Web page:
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An Economic Theory for Every Crashing Occasion

November 08, 1987|Charles R. Morris | Charles R. Morris, a Wall Street consultant, is author of "The Cost of Good Intentions," an analysis of the New York fiscal crisis

NEW YORK — When the stock market crashed 156 points on Oct. 26, the second biggest decline since the previous week's spectacular 508-point drop, everyone had the reason. The fall, by near-universal judgment, was caused by speculation in Europe that the United States had abandoned its policy of a stable dollar and would henceforth allow it to fall.

Two days later the stock market rose 92 points, its third-biggest jump ever. The rise, by near-universal judgment, was caused by speculation on Wall Street that the United States had abandoned its policy of a stable dollar and would henceforth allow it to fall.

The respected Economist magazine, in its Oct. 30 issue, took the U.S. Treasury to task for "spectacular naivete and some arrogance" in abandoning a stable dollar policy and causing the collapse. The same magazine, in its Nov. 6 issue, blamed "stability in the dollar" for the "crash of 1987."

On a different front, Peter J. Solomon, vice chairman of Shearson-Lehman Bros., said the real problem was lack of "leadership"--the failure of the President and Congress to reach an agreement on a $23-billion deficit-reduction package. He did not mention that the deficit had fallen 35%, or $73 billion, over the past year, or that last year's deficit forecasting error was greater than $23 billion.

Business economist Edward E. Yardeni said the market fall was caused by the House's deficit-reduction package, because it included a provision that would raise taxes on corporate takeovers. Congressional budget writer Rep. Dan Rostenkowski (D-Ill.) said he would do his best to get rid of the offending tax proposal.

Amid the deficit-reduction clamor, little note was paid when the Senate and the House passed, by 8-1 and 3-1 margins, a program expanding Medicare coverage--legislation the President will almost certainly sign. The Congressional Budget Office estimates it will require several billions annually in new spending.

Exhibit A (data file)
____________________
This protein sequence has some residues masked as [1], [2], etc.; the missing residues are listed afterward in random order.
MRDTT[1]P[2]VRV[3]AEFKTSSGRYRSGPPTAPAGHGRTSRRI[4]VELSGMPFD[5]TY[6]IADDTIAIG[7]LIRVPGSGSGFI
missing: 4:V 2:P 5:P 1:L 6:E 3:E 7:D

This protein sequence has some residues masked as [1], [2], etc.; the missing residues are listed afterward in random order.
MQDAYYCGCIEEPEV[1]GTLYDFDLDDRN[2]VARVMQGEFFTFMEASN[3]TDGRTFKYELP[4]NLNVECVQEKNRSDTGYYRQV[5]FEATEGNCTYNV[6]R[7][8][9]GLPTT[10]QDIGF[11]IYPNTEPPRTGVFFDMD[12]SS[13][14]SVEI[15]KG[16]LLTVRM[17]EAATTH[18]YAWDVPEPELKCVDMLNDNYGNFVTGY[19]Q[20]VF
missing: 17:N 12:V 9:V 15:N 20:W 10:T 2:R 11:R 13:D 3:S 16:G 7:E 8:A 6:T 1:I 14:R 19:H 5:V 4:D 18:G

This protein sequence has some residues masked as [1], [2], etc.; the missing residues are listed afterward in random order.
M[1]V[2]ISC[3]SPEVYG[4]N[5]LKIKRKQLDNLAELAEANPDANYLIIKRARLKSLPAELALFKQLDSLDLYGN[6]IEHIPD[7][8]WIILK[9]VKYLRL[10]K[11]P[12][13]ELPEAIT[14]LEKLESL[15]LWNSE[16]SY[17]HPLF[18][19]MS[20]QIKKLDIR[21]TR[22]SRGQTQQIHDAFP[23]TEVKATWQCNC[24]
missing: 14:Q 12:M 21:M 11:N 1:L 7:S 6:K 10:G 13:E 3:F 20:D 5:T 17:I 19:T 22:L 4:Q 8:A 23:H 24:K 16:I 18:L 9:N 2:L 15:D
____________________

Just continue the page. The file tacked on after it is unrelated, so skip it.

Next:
A number of market professionals, including the head of the New York Stock Exchange, blamed market instability not on tax policy or the dollar, but on computerized program-trading. Portfolio-hedging strategies can generate large, sudden sales of poorly understood new instruments like index options. Most academic research has concluded that such instruments smooth market fluctuations, but no one knows for sure. On Oct. 19, Black Monday, program trading was actually lower than normal.

Policy-makers rushing among crisis meetings may have been even more confused to realize that the crash came amid some of the cheeriest economic news in months. The economy, which had appeared to be lagging, grew by a spanking 3.8% in the third quarter. Inflation, instead of rekindling, proved decidedly tame. Capital goods spending was accelerating, consumer income was totting up big gains and manufacturing profits looked to be the best in years.

The controversy over management of the dollar, to take just one conflicting cry from the clamor of advice, is a good example of how two perfectly plausible and internally consistent views of the world can lead to opposite conclusions.

A sharply lower dollar will presumably stifle expensive U.S. importing habits and, coupled with federal fiscal restraint, reduce the need for borrowing overseas. Interest rates will fall, as will the cost of servicing federal debt. The federal deficit will then fall even faster, and economic activity of every variety will be on a sounder footing. Herbert M. Stein and Martin S. Feldstein are among the leading economists who espouse this view.

Stable-dollar advocates argue that the world economy depends on a stable reserve currency that, like it or not, is the dollar for the foreseeable future. A lower dollar will penalize foreigners who have had the confidence to invest in the United States, will trigger protectionist trade legislation in other countries and will cause a worldwide recession.

Stable-dollar advocates suggest that in an integrated U.S.-German-Japanese economy of some $7 trillion, "local" imbalances in the $150-billion range don't seem that threatening. The Wall Street Journal and others point to the disastrous results of Jimmy Carter's efforts to "talk down the dollar" in the late '70s.

It is entirely plausible that none of these issues--the dollar, the deficits, taxes or program trading--had anything to do with the crash, except to give nervous traders an intellectually respectable excuse to bolt the market.

Prosaically enough, the market may have fallen because it was too high. The Dow Jones industrial average was about 850 when the bull market began five years ago. A year or so ago, 2,000 seemed an impossible dream. If the markets had roared to 2,000 and stopped, most investors would have been delighted.

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